STUMP » Articles » Private Equity in 401(k)s? Retirement Saver Beware » 1 July 2020, 07:05

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Private Equity in 401(k)s? Retirement Saver Beware  


1 July 2020, 07:05

This occurred at the beginning of June — the Department of Labor issued an information letter regarding the use of private equity funds in DC (defined contribution) plans like 401(k)s.

I am not all that pleased with this. I don’t like the spread of either private equity or private placement debt beyond direct investors. That is, I am just fine with wealthy folks dabbling in all sorts of esoteric investment arrangements. I can be fine for institutional investors, like insurance companies, being involved in some of these sorts of investments (especially since insurance companies have to hold risk capital against their assets).

I am not fine with this being embedded in 401(k) plans and the like. It really undermines the whole reason for employee protections built into ERISA and other retirement benefit-related laws and regulations.

News coverage

DOL opens gate to private equity in DC plans

Big rush to add the asset class is not expected, experts say

After years of calls from alternative asset proponents, the Department of Labor has explicitly permitted the use of certain private equity strategies in defined contribution plans so long as a prudent fiduciary process is undertaken.
But while the Labor Department’s guidance is a step in the right direction, the adoption of private equity in DC plans won’t happen overnight, experts say.

“We do think the marketplace is there,” said Robert Collins, managing director and head of Partners Group (USA) Inc.‘s New York office. “Now does it change in July 2020? No, this is still an institutional marketplace that has a deliberate and methodical way of introducing products … so it will take some time. It’s not today, tomorrow, or next month, but we’re convinced that this is the action that the DOL needed to take in order for these sponsors to finally be able to achieve their objective of offering that best-in-class portfolio, which gives their employees a better chance at hitting their goals.”

Robert Collins said the institutional market is methodical, so implementation will take some time.
The Labor Department published an information letter June 3 in response to a Groom Law Group LLP request on behalf of its clients Pantheon Ventures (U.S.) LP and Partners Group, which have developed private equity strategies that can accommodate DC plans. The letter made clear that DC sponsors can implement certain private equity strategies into diversified investment options, such as target-date, target-risk or balanced funds, while complying with the Employee Retirement Income Security Act.

As we’ll see below in the official Department of Labor (DOL) documents, this is a lot more narrow than just opening it up to all flavors of private equity. So far. I bolded the names of the groups who asked for the response, because one of the people directly involved was being quoted in the piece. We will be seeing naysayers soon enough.

That said, there still is concern, even with this narrower application, and for some similar reasons as with private equity in public pension plans.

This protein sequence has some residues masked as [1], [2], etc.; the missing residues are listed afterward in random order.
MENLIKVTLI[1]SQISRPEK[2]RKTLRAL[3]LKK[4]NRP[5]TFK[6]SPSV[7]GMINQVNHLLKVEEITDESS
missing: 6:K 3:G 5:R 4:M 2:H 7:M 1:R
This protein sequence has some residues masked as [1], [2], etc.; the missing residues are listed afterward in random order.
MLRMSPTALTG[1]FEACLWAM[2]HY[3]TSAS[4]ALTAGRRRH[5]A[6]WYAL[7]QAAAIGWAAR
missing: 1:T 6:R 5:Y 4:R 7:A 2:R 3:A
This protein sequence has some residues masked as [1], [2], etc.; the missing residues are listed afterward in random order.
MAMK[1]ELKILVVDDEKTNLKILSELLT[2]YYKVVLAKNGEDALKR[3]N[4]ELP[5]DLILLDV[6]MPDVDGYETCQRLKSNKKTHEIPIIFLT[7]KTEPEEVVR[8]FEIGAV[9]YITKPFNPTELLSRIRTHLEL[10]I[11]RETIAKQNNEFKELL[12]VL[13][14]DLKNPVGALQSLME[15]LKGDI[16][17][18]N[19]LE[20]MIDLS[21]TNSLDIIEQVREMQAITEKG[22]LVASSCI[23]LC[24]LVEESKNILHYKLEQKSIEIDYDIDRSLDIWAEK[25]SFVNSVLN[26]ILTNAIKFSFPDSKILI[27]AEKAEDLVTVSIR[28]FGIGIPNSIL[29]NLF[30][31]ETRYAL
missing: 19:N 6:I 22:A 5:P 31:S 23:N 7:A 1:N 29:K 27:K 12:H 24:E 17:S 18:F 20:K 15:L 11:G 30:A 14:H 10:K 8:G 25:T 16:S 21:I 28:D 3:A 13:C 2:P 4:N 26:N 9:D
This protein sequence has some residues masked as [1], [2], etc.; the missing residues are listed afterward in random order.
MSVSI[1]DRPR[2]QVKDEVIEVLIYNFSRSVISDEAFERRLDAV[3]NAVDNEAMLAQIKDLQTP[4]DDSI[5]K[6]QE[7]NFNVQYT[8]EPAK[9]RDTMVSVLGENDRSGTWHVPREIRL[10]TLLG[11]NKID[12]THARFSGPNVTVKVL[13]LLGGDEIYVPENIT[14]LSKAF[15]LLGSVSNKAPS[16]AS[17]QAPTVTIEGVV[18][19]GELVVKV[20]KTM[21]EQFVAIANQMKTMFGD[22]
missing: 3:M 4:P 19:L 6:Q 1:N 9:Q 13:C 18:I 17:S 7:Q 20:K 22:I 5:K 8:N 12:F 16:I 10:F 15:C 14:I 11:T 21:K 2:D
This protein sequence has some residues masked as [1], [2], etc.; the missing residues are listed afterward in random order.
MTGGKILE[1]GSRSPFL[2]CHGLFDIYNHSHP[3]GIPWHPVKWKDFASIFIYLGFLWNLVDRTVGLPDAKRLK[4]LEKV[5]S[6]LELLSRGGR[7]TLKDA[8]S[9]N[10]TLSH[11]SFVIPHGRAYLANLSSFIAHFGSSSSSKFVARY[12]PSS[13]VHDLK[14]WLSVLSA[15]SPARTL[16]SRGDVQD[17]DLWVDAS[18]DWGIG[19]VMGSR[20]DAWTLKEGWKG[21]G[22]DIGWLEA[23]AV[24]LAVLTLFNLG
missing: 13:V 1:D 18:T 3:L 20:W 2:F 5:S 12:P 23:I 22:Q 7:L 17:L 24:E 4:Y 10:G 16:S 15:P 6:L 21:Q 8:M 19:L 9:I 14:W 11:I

CNBC: Private equity investments may be coming to your 401(k)

The U.S. Labor Department issued guidance Wednesday stipulating that business owners with 401(k) plans can more safely offer certain funds with a private equity component to their employees.

While some experts believe 401(k) savers could use those funds to get stronger returns, others believe doing so would expose them to high fees, more risk and predatory practices.
The guidance gives more legal protection to businesses whose 401(k) plans offer TDFs [target date funds] that bundle in private equity.

However, the agency doesn’t give the same blessing to those with a fund that invests solely in private equity, according to the guidance, which took the form of an information letter.

Companies like Intel and Verizon have been sued by employees in the past few years over the firms’ use of alternative investments in TDFs, and other business owners may have shied away as a result, said Kevin Walsh, an attorney at Groom Law Group.

Advocates for using private equity in 401(k) plans believe the investments deliver higher returns than other funds and question why they are used in pension plans but not 401(k) plans.
“The private equity part of private markets are some of the riskiest investments with extremely high-leverage and very high fees,” said Dennis Kelleher, president and CEO of Better Markets, a consumer advocacy group.

“Additionally, while the [Labor] Secretary plays salesman for private equity, claiming ‘strong returns,’ the truth is that private equity performance and returns have often been poor at best,” Kelleher added.
Plus, the typical employer won’t have the financial sophistication to examine private equity fund investments and know whether the risks and costs are appropriate and know whether it would be a prudent option for the 401(k) plan, said Barbara Roper, director of investor protection at the Consumer Federation of America.

We will be seeing similar commentary below. No, it is not true that private equity will always return better than the broader market. It’s silly when I say it that way, isn’t it?

The whole concept around private equity is that fewer people are holding the stock of the company, and thus have closer control. While the company doesn’t have to abide by all the filing requirements that the SEC requires of public companies, when it’s just a few big shots holding the shares, they can ask for whatever information they want.

I’ve known several successful private equity funds… that were rich people with experience in a specific sector with their own money to invest. That makes a hell of a lot more sense than just random 401(k) holders.